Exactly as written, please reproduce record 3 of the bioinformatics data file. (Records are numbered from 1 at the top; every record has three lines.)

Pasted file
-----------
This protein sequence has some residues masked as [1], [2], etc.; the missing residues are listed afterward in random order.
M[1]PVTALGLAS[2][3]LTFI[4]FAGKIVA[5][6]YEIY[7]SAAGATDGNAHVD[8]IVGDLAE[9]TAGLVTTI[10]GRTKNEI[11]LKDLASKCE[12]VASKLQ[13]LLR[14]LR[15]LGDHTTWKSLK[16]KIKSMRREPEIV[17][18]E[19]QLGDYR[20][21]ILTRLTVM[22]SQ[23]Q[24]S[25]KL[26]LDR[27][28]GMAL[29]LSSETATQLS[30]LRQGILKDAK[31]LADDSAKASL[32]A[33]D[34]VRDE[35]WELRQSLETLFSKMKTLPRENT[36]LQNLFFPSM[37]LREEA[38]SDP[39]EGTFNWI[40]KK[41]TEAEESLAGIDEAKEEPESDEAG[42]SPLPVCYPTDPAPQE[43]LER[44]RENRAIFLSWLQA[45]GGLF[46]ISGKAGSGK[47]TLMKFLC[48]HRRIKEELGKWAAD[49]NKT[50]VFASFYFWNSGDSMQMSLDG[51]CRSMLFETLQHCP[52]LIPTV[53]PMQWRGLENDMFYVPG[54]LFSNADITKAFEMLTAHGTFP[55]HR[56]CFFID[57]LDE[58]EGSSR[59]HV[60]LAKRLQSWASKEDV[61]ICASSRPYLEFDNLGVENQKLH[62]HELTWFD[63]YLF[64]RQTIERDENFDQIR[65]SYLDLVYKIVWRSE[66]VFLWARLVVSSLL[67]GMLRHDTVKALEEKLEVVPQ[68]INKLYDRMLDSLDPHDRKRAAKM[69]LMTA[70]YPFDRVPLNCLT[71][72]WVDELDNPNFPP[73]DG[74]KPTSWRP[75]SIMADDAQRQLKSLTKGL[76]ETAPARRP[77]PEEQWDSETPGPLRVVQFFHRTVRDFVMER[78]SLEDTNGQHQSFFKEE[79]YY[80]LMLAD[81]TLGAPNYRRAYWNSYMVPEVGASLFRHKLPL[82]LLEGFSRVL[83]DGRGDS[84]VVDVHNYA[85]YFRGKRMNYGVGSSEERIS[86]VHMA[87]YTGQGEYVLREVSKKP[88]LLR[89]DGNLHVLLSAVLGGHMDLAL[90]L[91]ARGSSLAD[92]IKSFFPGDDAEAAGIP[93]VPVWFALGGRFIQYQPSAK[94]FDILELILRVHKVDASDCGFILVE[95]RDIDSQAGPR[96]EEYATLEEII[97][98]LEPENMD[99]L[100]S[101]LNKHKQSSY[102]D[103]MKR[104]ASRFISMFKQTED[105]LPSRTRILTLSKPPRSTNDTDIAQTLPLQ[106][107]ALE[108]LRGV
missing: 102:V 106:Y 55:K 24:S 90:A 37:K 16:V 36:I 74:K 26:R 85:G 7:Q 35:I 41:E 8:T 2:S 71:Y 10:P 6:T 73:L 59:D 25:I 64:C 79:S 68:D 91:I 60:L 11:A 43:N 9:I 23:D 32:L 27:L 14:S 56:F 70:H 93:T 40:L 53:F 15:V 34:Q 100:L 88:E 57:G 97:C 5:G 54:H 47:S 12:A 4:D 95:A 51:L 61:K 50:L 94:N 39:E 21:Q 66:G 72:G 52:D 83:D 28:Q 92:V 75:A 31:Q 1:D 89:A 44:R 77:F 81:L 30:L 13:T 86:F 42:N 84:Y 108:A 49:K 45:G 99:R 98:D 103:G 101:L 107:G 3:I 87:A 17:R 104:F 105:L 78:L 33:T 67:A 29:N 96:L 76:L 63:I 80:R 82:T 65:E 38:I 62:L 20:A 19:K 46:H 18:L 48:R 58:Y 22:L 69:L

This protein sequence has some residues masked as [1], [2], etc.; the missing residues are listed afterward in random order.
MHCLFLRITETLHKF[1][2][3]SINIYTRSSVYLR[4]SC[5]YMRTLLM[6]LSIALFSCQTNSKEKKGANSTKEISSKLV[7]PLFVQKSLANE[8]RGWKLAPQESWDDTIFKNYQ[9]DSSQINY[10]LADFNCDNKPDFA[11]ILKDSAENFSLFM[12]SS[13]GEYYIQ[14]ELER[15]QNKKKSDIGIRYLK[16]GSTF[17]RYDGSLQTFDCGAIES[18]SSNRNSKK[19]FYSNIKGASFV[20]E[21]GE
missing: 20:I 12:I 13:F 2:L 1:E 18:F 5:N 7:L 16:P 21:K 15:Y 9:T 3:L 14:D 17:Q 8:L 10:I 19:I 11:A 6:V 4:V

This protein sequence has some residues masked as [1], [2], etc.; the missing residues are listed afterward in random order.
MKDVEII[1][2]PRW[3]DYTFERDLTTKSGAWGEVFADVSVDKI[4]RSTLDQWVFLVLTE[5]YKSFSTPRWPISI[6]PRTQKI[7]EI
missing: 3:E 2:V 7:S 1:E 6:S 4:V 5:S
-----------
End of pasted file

This protein sequence has some residues masked as [1], [2], etc.; the missing residues are listed afterward in random order.
MKDVEII[1][2]PRW[3]DYTFERDLTTKSGAWGEVFADVSVDKI[4]RSTLDQWVFLVLTE[5]YKSFSTPRWPISI[6]PRTQKI[7]EI
missing: 3:E 2:V 7:S 1:E 6:S 4:V 5:S